|Vincent van Gogh: In der Provence,Public domain (lost by fire)|
I experience a moment of frightening clarity in those moments when nature is so beautiful.-Vincent Van Gogh
Editor's note: I posted this in the wee AM through sleepy eyes and like all things done at those hours, I was worried later that maybe I had done or said the wrong thing. What delight to find a confirmation of sorts posted on ComputerWorld this morning: Silicon Valley's Top Threat Is China
First response: "Orly?" Of course SV is at China's mercy. Is this news? This is exactly why ZaReason is now open to investors. We snagged out first one last week and will be open to investors on an open scale through Kickstart soon.
Per the ComputerWorld article, I don't believe the center of innovation will shift quickly. It is next to impossible to recreate the vibe of Silicon Valley, such a complex, multi-faceted buzz, but SV is very much at China's mercy and it's too proud to recognise that blaringly loud weakness.
Analogy: If you don't grow any food yourselves, you depend on the grocery store. China is nearly the only grocery store in town.
Looks like ComputerWorld had a moment of clarity.
NZ could be, would be, should be a land of intense technological innovation due to two colliding factors:
Clarity + Creativity
1. The fresh open air, pure food chain, respect for a person's need for rest and a strong get-out-in-the-fresh-air culture all combine for clear thought. Take it from someone who has not lived in NZ -- when you pump your body full of steroid-laden meat, toxin-packed energy drinks, and food dyes that are bizarrely unnatural, it does hurt your brain's ability to think clearly.
2. Being separated from other countries often makes it harder to get supplies. In Come On Shore and We Will Kill and Eat You All, a Boston professor tells about her Maori husband's integration into US culture. When they needed a doorbell, he made one out of wire, sticks, and other random objects, things he found on the ground. Common sense. Ingenuity. Creativity: using the earth as your source code.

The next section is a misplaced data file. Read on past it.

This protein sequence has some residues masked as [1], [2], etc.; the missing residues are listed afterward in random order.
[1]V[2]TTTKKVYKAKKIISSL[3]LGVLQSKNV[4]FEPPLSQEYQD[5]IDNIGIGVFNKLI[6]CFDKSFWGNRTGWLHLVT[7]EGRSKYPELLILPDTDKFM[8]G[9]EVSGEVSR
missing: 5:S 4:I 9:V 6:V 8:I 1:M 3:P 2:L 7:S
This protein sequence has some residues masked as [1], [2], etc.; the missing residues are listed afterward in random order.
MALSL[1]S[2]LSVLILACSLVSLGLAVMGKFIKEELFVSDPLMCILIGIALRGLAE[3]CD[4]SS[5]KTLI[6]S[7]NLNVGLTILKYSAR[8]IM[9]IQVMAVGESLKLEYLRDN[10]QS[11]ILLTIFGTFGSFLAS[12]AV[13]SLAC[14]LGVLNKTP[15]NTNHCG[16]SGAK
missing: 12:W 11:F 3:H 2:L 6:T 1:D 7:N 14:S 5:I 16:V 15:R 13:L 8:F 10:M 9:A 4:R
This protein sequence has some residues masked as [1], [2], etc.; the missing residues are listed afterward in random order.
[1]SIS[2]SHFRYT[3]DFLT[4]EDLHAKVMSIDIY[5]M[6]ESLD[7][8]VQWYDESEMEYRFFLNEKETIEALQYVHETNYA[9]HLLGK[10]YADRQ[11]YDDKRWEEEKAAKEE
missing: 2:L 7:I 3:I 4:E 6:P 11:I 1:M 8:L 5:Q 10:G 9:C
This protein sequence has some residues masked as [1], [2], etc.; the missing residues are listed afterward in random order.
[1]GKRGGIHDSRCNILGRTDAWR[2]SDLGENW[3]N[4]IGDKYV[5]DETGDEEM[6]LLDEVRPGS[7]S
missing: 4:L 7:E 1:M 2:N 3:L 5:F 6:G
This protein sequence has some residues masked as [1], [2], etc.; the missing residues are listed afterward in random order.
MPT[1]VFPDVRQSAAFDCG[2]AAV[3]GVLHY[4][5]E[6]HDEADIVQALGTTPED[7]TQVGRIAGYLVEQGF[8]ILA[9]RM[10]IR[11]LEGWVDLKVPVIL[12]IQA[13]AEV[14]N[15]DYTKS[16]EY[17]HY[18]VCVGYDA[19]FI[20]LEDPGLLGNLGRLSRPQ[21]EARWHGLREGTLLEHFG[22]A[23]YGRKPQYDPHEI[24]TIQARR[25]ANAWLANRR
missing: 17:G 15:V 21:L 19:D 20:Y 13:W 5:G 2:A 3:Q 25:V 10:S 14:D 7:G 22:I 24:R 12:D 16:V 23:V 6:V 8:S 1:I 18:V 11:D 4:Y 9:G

Clarity + creativity is the elixir of the Gods. So why am I not seeing god-level technology here?
Instead I'm seeing
New Zealand Brain Drain Worst in World
Brain Drain Claims Third of New Zealand's PhDs
If I was a Computer Science professor at a NZ university I would be rightfully ticked off, with an attitude of, "After all I've invested educating these students, they just high-tail it out of here as soon as we give them a degree?" The professors I have met so far have been far more gracious.
|Creative Commons, Jorge Royan, on Wikimedia|
Wondering: Is academia motivated to retain graduates in country, to benefit NZ? Likely. Is the Ministry of Economic Development interested in building a tech reputation for NZ? I hope so. Did I hear some of you laugh at the thought of NZ being a tech leader? Pfft.
Yes, NZ gets new technology -- iTunes, movies, TV shows -- last, but that's actually a +1 in the Clarity and Creativity departments. On the surface, being "behind" in technology may prove to be NZ's saving grace.
Could it be that the real brain drain is occurring outside NZ where these technologies are plentiful?
I don't have enough to support this theory, but it has been dancing around the edges of thought as I look at how various countries are handling IP and their overall infrastructure. The greatest minds tend to go where they are free to think and express and build the end product of their thoughts. The drain is channelled by how we handle the off-flow of our brains, the end product such as a really cool device that was the end result of intensely brilliant thinking on all levels: engineering, industrial design, people who get the product to market, etc.
The latest ad for Massey university expresses the success of their graduates including one who worked on the iPhone team. It is the same approach as Stanford University in California: "Look at the success of our graduates." Stanford touts that it educated the founders of Google, HP, Nike, Sun Microsystems, Paypal, Yahoo, and Time Warner. Note these are all big corporations: big but not necessarily good.
During the last two months as I established ZaReason in NZ, talking with the various organisations that regulate business along with fellow business owners, I am 100% convinced that NZ has managed to create, possibly by accident, a business environment that fosters "good" in its many forms. It is an effortless good. It just is. There is competition without greed; success without dominance; striving without strain. NZ may have problems, but it's hidden gem is that it has a intangible, unregulated, nearly indescribable "good business" culture at its core.
Setting up a computer company in Silicon Valley wasn't too terribly innovative, but it made sense as Step #1. Setting up a computer company in a small, isolated, often forgotten little country, building it to support Australasia is an honest coupe. Australian techies, help prove this point? Let's show that the Little Guy can succeed in a better, kinder, and even more practical way than what corporations are currently doing globally. We don't need to squash, compete, kill each other. We can just make cool products.
As Mike Forbes said this morning: @mikeforbes, "What a f***ing wonderful day out there. Go make stuff and be excellent to each other."
That's frighteningly beautiful clarity.